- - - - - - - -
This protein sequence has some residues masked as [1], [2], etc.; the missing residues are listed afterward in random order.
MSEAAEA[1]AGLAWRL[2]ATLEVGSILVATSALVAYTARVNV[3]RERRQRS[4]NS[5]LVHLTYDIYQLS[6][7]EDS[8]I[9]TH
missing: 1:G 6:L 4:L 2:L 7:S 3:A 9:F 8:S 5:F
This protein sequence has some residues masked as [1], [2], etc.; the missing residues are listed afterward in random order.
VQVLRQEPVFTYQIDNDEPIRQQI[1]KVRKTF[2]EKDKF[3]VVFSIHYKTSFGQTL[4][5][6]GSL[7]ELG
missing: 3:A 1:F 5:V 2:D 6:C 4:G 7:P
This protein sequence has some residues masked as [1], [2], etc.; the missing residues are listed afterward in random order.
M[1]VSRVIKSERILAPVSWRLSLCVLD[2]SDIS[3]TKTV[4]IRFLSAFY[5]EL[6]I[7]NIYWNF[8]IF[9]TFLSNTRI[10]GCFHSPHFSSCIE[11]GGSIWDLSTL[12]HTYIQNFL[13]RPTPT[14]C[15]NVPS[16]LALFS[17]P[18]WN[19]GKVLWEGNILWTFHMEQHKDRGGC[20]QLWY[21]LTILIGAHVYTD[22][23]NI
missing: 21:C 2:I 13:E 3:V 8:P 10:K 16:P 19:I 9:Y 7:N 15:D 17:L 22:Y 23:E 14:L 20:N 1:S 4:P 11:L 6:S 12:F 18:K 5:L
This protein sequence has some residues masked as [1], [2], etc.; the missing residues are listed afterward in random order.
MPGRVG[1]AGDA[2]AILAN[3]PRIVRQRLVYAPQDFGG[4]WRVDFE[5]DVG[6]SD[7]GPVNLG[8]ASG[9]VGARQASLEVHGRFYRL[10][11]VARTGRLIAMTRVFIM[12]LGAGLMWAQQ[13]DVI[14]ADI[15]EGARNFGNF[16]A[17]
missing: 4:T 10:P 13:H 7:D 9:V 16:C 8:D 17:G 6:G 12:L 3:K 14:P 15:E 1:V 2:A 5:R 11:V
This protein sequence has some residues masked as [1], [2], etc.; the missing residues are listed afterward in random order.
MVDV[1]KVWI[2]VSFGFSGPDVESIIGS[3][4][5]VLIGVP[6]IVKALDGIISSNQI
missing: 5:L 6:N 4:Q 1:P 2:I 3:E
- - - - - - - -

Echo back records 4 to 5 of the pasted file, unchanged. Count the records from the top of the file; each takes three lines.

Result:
This protein sequence has some residues masked as [1], [2], etc.; the missing residues are listed afterward in random order.
MPGRVG[1]AGDA[2]AILAN[3]PRIVRQRLVYAPQDFGG[4]WRVDFE[5]DVG[6]SD[7]GPVNLG[8]ASG[9]VGARQASLEVHGRFYRL[10][11]VARTGRLIAMTRVFIM[12]LGAGLMWAQQ[13]DVI[14]ADI[15]EGARNFGNF[16]A[17]
missing: 4:T 10:P 13:H 7:D 9:V 16:C 8:D 17:G 6:G 12:L 3:K 14:P 15:E 1:V 2:A 5:R 11:V
This protein sequence has some residues masked as [1], [2], etc.; the missing residues are listed afterward in random order.
MVDV[1]KVWI[2]VSFGFSGPDVESIIGS[3][4][5]VLIGVP[6]IVKALDGIISSNQI
missing: 5:L 6:N 4:Q 1:P 2:I 3:E